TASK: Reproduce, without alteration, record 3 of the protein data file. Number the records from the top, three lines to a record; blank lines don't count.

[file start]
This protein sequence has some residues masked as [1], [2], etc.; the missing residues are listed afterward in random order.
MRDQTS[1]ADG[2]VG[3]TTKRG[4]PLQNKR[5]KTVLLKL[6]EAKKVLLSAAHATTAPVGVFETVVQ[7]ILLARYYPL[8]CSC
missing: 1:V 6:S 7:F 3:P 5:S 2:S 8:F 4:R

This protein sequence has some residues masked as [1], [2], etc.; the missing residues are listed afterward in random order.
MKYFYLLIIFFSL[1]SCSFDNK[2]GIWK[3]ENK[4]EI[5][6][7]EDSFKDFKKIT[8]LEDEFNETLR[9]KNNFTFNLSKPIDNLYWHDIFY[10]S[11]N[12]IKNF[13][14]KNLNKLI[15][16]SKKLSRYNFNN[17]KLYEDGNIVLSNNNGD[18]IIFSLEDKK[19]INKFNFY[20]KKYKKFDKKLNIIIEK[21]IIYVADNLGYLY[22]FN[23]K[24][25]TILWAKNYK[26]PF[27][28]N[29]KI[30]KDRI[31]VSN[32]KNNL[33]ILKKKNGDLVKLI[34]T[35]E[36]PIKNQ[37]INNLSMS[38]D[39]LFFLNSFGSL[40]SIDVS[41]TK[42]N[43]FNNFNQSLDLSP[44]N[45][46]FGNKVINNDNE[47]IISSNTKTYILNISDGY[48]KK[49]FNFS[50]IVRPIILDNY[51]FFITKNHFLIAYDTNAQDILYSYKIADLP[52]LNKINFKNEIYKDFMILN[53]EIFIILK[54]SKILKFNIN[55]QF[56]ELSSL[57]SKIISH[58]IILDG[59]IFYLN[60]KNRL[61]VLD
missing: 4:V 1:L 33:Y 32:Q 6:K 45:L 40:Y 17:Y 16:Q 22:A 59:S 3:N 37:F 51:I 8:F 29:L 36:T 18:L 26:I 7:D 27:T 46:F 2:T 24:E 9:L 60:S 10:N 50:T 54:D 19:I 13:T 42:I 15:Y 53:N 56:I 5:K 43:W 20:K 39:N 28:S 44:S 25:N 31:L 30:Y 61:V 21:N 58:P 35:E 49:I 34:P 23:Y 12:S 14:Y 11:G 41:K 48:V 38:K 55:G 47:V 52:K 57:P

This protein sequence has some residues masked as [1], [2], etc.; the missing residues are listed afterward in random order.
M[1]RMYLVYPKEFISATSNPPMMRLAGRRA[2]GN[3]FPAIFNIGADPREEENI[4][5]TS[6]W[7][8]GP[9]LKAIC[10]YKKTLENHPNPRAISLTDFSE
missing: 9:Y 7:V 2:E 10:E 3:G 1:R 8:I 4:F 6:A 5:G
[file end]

This protein sequence has some residues masked as [1], [2], etc.; the missing residues are listed afterward in random order.
M[1]RMYLVYPKEFISATSNPPMMRLAGRRA[2]GN[3]FPAIFNIGADPREEENI[4][5]TS[6]W[7][8]GP[9]LKAIC[10]YKKTLENHPNPRAISLTDFSE
missing: 9:Y 7:V 2:E 10:E 3:G 1:R 8:I 4:F 6:A 5:G